In the mature developed economies of the world, such as those of the North America, the EU and Australasia, food wastage is largely due to waste taking place toward the retail and consumer end of the supply chain.The latter is primarily related to unhelpful retail practices, such as confused date labelling, sales promotion cultures and crop rejections on aesthetic grounds; consumer behaviour; and hospitality industry over procurement and supply. On the other hand, in developing world countries wastage occurs closer to the producers and is largely an issue of food losses through poor handling of produce in harvest and inadequately engineered infrastructure for the storage, transport, distribution and marketing of food. However, although food waste through retail practices and consumer behaviour is currently relatively low in the newly emerging economies of the world, there is a growing concern that increasing affluence in the more advanced developing nations, such as China and India for example, will lead to similar levels of waste to those already experienced in the mature developed economies.In particular there is already evidence of this trend in the hospitality industry where a culture of ‘abundance’ often results in oversupply at functions and events including weddings, banquets, celebrations and conferences.[16, 17]
Food wastage is not only a tragedy for the 842 million people who currently live with hunger, but because of the high-demand relationship between food and water, energy and land-use, it is also a missed opportunity, in terms of unnecessary environmental degradation, and a waste of natural resources that could otherwise be utilised in alternative human endeavours.[7, 18] The World Resources Institute (WRI)estimates that the land area used to produce wasted food worldwide is as big as Mexico, and that around a quarter of the water used in food production is squandered annually through food that does not reach a human stomach. Additionally, nearly a quarter (23%) of total worldwide fertiliser use, one of the primary consumers of energy for food production, is lost unnecessarily due to food wastage. In terms of greenhouse gas emissions, if global food wastage was a country then its total emissions would place it in third position behind China and the USA.The scale of the direct economic cost in global terms is also not trivial, at approximately $750 billion per year it is equivalent to the 2011 GDP of Switzerland or Turkey.At the individual farm level in the emerging economies of the world the loss of income from food wastage is a substantial brake on development that would help enable a shift towards a more food secure world.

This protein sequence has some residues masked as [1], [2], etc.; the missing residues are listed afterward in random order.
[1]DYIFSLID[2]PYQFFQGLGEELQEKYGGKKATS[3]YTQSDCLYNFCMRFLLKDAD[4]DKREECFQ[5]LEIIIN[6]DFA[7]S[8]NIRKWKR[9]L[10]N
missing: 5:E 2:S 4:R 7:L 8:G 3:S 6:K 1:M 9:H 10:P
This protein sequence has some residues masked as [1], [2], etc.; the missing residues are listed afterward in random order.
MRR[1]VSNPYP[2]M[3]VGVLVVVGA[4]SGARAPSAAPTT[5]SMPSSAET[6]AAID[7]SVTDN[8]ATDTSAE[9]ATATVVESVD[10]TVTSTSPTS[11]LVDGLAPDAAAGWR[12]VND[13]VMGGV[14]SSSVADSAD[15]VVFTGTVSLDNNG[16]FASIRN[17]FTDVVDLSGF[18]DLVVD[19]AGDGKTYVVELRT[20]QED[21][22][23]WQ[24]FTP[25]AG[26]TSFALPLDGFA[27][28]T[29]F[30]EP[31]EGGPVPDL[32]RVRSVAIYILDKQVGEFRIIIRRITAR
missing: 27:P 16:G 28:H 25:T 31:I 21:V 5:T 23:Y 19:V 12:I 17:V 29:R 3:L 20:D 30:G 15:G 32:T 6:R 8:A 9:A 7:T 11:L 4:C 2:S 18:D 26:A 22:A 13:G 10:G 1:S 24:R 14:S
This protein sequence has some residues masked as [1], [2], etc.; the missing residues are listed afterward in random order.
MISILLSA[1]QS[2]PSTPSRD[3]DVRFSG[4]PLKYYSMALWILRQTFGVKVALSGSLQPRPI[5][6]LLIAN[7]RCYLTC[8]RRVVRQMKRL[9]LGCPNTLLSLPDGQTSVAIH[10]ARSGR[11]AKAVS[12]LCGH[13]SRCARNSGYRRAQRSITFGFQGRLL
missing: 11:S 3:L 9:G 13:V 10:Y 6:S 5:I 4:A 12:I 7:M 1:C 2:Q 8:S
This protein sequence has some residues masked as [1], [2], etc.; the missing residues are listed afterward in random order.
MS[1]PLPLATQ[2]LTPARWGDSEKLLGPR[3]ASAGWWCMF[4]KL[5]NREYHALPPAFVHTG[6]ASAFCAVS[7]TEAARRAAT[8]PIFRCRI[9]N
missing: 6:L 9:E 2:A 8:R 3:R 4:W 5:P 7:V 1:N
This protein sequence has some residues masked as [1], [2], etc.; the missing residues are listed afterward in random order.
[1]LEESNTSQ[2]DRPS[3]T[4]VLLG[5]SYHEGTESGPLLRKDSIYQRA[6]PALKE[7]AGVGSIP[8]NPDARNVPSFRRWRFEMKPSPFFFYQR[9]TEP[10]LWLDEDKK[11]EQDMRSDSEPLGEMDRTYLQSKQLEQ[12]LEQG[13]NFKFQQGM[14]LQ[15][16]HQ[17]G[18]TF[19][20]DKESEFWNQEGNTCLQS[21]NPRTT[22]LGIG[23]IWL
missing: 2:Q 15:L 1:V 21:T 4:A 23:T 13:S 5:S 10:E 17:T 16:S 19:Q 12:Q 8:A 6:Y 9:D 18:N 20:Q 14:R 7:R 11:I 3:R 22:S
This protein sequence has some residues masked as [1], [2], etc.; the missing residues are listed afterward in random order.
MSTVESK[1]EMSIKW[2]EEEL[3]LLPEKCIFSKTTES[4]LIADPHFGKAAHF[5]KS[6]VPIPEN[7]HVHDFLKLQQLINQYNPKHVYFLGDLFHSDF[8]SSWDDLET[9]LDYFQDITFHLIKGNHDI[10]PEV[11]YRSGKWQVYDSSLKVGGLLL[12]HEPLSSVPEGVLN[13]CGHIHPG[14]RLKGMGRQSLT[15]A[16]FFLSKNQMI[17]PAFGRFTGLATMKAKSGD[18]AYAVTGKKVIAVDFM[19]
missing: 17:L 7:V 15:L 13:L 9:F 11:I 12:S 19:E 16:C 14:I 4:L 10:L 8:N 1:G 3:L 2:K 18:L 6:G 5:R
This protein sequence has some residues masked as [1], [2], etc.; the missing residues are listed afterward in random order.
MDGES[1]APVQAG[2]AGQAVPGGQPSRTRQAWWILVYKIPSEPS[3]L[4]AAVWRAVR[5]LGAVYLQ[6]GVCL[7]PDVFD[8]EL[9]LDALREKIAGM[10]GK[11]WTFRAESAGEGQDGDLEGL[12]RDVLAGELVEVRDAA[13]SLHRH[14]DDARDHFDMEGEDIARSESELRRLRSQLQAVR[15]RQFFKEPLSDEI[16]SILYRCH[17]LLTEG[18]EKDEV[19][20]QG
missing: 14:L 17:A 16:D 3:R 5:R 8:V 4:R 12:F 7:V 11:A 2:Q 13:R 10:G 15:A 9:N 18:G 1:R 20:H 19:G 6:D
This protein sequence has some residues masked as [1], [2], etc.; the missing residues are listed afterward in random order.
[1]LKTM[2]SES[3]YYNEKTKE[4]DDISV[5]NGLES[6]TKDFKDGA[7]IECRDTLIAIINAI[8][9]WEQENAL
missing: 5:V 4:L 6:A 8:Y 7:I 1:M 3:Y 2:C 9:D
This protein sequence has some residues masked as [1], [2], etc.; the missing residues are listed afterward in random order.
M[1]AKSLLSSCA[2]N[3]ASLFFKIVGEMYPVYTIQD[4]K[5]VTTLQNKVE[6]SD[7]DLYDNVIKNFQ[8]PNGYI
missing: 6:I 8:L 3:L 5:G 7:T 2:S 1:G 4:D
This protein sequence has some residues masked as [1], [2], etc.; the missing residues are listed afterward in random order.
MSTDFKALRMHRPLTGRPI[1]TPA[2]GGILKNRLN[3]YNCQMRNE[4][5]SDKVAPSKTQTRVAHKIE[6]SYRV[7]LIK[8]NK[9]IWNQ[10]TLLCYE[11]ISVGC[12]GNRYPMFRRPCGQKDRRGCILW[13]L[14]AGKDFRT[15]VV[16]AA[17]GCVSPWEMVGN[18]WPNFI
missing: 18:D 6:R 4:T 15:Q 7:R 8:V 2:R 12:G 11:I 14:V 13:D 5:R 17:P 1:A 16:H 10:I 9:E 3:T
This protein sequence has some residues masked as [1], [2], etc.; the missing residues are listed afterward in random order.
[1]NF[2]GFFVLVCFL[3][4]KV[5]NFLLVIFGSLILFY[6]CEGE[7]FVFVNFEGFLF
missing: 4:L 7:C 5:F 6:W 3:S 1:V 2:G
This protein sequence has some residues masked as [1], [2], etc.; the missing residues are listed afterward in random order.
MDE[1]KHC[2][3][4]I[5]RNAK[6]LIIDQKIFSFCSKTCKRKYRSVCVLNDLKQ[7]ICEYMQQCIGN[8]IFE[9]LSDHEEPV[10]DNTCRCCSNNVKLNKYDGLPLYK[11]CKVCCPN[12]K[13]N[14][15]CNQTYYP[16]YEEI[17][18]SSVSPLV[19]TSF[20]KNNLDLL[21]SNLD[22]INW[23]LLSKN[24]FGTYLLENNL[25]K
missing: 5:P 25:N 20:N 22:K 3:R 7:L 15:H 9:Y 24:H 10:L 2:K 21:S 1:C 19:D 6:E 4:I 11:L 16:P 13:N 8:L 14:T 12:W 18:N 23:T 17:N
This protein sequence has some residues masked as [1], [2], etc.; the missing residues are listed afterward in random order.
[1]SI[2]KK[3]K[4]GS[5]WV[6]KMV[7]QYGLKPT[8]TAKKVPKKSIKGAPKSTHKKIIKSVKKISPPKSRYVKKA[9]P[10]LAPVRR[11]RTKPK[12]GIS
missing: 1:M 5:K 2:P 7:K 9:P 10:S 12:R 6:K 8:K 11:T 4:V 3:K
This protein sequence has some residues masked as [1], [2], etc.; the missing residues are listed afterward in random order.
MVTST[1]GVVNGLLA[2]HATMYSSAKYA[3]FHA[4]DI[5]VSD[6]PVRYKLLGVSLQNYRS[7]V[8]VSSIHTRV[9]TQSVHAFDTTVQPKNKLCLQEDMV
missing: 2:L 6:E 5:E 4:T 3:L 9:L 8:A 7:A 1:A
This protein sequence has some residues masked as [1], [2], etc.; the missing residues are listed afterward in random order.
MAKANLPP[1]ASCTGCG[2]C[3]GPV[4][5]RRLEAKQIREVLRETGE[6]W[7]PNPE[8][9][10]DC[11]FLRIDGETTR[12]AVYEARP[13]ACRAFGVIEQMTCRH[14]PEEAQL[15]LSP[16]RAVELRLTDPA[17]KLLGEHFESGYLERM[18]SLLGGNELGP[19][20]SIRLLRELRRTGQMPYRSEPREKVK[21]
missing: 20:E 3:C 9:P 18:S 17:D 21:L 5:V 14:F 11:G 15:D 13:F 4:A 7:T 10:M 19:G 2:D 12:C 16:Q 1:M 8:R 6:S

Losses of food produce from field to market in the developing world are particularly high in the case of perishables such as fruit, vegetables, fish, meat and dairy, and this is often exacerbated by temperature in the warm countries of the tropical and sub-tropical regions. In sub-Saharan Africa and India for example, losses can reach 50% annually for perishable fruit and vegetables alone.[7, 21, 22]Tanzania provides a case in point with up to 25% of milk production deteriorating to the point at which it becomes wastage in the food supply chain, and some 97% of meat sold in the country is warm, having never come into contact with refrigeration.Indeed a lack of appropriate cooling within the field, store and transport vehicle, and at the point of sale, is a significant hurdle to effectively connecting farmers with market options and higher income streams in these countries.[24, 25, 26, 27]Across Africa as a whole, the total value of lost food is US$4 billion per year, and similarly in India the total is around US$4.5 billion annually.[21, 22]This not only undermines both food security and food safety, as well as being an unnecessary use of scarce resources, but is likely to become of increasing concern as projected climate change impacts put greater stress on agricultural yields in these regions.